So I don’t want to grab anything that is just a fast food. I want to make sure that I know what is in my food, because I bring it from home. And you’d think oh might be so expensive. And that’s my order, like when I’m going to take that approach, that sometimes you feel that you had to spend so much money on, um, making, uh, like an anti-inflammatory diet.

And I don’t think so. Like what is it really? When do you want to go for, like, a plant-based diet, are you going to use a lot of legumes, right? So, when you buy the legumes, like the dry, and you make it at home, you make it at home, you actually want to get rid of all those carbohydrates that are not very well tolerated.

When you soak it overnight and then you kind of cook a batch, like you’ll cook the whole thing and then you pack it and Ziplock bags or something. And you label it and then put it in the freezer. And so one day you just feel like having beans, just stick it in, defrost it, season it a little bit and it takes maybe five minutes or 10 minutes to warm it up and season it with whatever herbs you have at home.

So it doesn’t really have to be that hard. And once you see the foods kind of available in your freezer, and I said, okay, I’ll think I can eat this. Or you can make your own bags with, um, like a premade, uh, smoothie bags, right? So, you’re going to put, in a Ziploc bag, you already had like a mix of oats and you have chia seeds, or flax seeds and you put some nuts in it.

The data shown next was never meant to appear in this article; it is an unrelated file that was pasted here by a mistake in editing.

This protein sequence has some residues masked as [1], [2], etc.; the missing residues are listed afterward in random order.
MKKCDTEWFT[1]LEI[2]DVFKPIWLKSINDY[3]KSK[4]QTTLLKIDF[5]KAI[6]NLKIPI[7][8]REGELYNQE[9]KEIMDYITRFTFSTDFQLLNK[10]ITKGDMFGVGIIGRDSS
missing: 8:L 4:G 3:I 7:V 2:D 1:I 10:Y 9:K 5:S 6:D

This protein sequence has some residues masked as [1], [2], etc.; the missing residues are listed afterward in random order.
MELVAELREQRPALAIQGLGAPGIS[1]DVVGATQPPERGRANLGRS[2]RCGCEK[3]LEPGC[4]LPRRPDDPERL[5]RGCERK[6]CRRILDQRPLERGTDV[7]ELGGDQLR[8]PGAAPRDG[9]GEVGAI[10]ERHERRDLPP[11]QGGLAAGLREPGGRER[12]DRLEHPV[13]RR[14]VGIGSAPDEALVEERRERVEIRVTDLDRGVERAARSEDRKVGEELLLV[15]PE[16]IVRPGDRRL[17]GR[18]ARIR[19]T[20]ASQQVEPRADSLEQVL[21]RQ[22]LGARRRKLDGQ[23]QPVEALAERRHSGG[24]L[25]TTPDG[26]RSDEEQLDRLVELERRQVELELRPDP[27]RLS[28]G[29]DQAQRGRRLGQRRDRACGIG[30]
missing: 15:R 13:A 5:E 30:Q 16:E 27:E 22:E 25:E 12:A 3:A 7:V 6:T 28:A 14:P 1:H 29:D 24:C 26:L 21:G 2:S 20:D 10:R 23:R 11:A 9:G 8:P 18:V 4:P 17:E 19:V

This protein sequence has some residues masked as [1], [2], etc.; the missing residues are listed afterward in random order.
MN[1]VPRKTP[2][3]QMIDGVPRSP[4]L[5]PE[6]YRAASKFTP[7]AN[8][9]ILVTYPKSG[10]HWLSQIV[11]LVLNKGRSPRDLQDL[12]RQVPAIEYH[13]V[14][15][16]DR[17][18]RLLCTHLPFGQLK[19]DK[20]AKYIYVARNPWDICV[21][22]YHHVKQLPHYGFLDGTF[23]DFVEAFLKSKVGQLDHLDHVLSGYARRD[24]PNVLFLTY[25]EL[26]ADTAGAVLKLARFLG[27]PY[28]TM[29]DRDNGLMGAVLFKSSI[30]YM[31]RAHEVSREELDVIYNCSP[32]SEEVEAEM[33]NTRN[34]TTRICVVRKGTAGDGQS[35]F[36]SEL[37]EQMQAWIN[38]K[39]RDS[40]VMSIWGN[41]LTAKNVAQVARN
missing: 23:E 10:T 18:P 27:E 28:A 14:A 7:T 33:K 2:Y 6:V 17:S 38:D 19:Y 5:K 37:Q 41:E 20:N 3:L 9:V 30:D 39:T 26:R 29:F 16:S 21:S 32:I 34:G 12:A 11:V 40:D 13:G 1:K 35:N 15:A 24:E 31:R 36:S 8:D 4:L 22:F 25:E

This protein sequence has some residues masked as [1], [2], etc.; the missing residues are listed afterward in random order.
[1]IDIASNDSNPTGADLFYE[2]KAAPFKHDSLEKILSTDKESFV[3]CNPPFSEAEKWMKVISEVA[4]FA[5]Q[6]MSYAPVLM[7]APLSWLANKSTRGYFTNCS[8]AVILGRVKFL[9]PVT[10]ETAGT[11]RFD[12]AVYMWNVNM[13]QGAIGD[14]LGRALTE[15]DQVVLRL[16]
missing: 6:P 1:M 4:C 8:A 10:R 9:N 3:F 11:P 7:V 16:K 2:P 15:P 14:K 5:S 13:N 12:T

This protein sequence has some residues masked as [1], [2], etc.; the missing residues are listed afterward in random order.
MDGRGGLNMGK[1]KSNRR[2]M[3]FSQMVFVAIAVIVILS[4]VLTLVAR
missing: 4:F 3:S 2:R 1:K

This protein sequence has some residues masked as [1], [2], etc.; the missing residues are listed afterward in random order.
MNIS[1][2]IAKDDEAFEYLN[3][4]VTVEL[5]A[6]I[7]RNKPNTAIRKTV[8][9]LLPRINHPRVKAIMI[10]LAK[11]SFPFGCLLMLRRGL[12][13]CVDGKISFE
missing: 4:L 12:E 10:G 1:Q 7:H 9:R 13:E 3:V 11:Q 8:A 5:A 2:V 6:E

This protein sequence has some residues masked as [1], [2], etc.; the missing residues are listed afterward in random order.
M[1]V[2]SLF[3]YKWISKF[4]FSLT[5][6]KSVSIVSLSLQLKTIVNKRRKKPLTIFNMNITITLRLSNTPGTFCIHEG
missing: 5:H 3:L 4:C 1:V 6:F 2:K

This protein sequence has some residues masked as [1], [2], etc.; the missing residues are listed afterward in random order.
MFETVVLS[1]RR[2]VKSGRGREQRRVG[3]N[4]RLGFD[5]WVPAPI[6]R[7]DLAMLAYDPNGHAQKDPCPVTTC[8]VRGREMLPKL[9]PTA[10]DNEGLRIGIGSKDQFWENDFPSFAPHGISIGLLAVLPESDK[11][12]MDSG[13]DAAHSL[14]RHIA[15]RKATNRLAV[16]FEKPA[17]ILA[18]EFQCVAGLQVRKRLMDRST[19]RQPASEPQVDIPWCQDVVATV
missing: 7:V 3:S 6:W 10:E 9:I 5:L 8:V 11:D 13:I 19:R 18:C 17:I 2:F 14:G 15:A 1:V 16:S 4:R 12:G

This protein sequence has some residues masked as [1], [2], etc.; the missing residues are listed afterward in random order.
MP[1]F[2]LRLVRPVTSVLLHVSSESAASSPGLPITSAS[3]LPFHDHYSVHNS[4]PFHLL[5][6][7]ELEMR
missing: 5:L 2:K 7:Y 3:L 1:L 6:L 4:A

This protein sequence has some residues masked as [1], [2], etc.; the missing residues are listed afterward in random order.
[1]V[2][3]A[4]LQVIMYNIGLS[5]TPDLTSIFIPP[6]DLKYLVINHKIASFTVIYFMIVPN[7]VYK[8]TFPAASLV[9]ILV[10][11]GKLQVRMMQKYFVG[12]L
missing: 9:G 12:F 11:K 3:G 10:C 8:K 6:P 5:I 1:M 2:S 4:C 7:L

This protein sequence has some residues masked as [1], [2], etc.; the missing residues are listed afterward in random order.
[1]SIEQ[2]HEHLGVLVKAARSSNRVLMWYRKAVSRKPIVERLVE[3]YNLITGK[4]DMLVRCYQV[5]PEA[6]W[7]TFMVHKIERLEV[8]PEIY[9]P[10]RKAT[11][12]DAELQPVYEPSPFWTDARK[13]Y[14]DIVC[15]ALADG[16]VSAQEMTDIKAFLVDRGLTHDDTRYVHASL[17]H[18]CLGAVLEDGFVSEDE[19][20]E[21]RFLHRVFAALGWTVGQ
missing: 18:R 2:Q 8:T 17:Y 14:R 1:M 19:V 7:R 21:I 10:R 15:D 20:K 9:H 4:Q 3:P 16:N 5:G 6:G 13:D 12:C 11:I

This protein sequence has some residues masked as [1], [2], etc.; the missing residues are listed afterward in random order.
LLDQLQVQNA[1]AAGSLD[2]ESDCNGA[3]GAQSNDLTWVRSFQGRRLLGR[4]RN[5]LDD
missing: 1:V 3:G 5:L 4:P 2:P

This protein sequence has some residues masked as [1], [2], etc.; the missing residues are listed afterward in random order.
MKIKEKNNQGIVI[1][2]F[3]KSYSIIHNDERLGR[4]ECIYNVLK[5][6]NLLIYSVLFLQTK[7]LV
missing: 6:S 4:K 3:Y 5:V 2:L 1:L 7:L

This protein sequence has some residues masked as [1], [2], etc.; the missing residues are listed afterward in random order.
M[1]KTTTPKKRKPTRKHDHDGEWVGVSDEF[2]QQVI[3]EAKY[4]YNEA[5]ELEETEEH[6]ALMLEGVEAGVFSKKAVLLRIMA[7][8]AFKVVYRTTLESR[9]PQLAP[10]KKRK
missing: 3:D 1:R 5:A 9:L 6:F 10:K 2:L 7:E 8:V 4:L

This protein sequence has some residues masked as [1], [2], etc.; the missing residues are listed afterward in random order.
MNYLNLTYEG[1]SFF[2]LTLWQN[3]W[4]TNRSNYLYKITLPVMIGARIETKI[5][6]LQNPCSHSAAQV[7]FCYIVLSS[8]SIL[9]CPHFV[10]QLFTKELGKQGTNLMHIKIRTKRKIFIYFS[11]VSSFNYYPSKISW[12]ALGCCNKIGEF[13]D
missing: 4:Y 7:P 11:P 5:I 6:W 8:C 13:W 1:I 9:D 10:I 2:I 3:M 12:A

And so you kind of have the premade and then the next morning that you already have, maybe the frozen vegetables just add it on in the smoothie in the blender, just take the smoothie and go, right? Maybe these are ways you can save energy. You can kind of have things that are readily available.

When you have the energy to do that, it’s, it’s so worth it. I honestly feel that, that made a big difference.

Brian: I never thought about doing the premade smoothie. Just having everything pre chop, precut in a bag, drop in the blender and maybe add a little fresh juice and go. That’s a great idea.